WIN: Weekly Information for Networks
News and Resources for the Out-of-School Time Field
April 29th, 2015
ASPIRE's Dream Team - How Staff Makes All the Difference
By Judy Harris
Mario Hines is one of four Community Educators who staff the ASPIRE therapeutic afterschool program at
the Lilla G. Frederick Pilot Middle School in Boston's Dorchester neighborhood. He explains that working
with ASPIRE is like coming full circle for him. As an African American youth growing up in inner city Detroit,
Mr. Hines struggled with many of the same hardships his students face. "Common ground is a great bridge."
"This work chose me," Mr. Hines says simply.
ASPIRE'S Community Educators come from backgrounds similar to those of their students and faced many
of the same challenges to learning when they were in middle school, including poverty, violence, racism,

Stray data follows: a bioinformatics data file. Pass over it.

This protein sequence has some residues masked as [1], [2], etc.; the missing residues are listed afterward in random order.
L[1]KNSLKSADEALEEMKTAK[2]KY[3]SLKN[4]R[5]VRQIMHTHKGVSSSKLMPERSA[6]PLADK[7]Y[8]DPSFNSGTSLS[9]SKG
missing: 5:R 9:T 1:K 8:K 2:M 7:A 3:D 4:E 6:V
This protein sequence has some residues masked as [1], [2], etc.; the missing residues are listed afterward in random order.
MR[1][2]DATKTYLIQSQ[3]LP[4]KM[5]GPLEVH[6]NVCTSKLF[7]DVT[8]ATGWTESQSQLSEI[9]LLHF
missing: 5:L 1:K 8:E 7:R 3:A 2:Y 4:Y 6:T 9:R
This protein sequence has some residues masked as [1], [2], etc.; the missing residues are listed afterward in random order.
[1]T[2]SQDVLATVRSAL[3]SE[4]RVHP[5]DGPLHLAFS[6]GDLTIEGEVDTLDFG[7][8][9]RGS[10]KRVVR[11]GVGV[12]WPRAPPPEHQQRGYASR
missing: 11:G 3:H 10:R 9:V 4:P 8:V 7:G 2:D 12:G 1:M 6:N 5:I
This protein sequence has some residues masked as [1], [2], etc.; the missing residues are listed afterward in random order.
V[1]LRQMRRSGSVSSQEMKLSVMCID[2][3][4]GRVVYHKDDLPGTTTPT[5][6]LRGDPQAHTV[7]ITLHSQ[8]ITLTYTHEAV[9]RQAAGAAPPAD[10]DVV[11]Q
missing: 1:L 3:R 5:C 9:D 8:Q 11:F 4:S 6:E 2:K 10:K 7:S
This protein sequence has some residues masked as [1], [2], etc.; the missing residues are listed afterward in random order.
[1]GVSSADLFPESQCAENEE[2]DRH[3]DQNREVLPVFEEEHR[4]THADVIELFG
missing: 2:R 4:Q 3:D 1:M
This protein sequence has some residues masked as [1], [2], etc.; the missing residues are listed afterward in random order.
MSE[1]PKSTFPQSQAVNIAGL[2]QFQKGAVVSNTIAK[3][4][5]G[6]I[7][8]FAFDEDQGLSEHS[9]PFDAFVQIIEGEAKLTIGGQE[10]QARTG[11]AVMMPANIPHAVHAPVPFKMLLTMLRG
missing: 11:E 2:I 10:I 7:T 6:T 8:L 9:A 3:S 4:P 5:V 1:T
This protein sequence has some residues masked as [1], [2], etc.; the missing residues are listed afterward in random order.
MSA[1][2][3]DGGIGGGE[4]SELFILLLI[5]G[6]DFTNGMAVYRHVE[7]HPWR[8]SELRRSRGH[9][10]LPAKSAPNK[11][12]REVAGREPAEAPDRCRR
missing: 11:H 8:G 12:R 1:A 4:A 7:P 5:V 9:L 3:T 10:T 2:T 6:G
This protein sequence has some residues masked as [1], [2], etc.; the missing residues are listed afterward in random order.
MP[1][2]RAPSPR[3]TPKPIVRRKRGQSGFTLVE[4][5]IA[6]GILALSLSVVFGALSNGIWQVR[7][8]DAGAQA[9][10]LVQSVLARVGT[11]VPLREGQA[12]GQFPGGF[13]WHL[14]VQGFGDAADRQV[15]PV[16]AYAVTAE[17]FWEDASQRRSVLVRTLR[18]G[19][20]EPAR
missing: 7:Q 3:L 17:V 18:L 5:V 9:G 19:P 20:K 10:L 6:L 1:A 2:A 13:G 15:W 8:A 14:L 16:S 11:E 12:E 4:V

and lack of opportunity. Overcoming the obstacles, all went on to earn college degrees, becoming models
of the success they hope their students will achieve.
They're the "Dream Team," ASPIRE Director Susan Lovett says of her staff. "They will not give up on a kid,
or lose confidence in that young person. There's a fine line between holding young people accountable
while also making it clear to them that you're on their side," Ms. Lovett says.
Noemi Martin's specialty is Expressive Arts. She's also studied Psychology, and has been a community
organizer since she was 15. Students in her Comic Book elective activityfocus intently on designing
characters, personalities, and story lines, and the comic books become more than caricatures, taking on
deep significance for their young creators.
The underlying goal of many of ASPIRE's enrichment activities is to empower students and boost their self-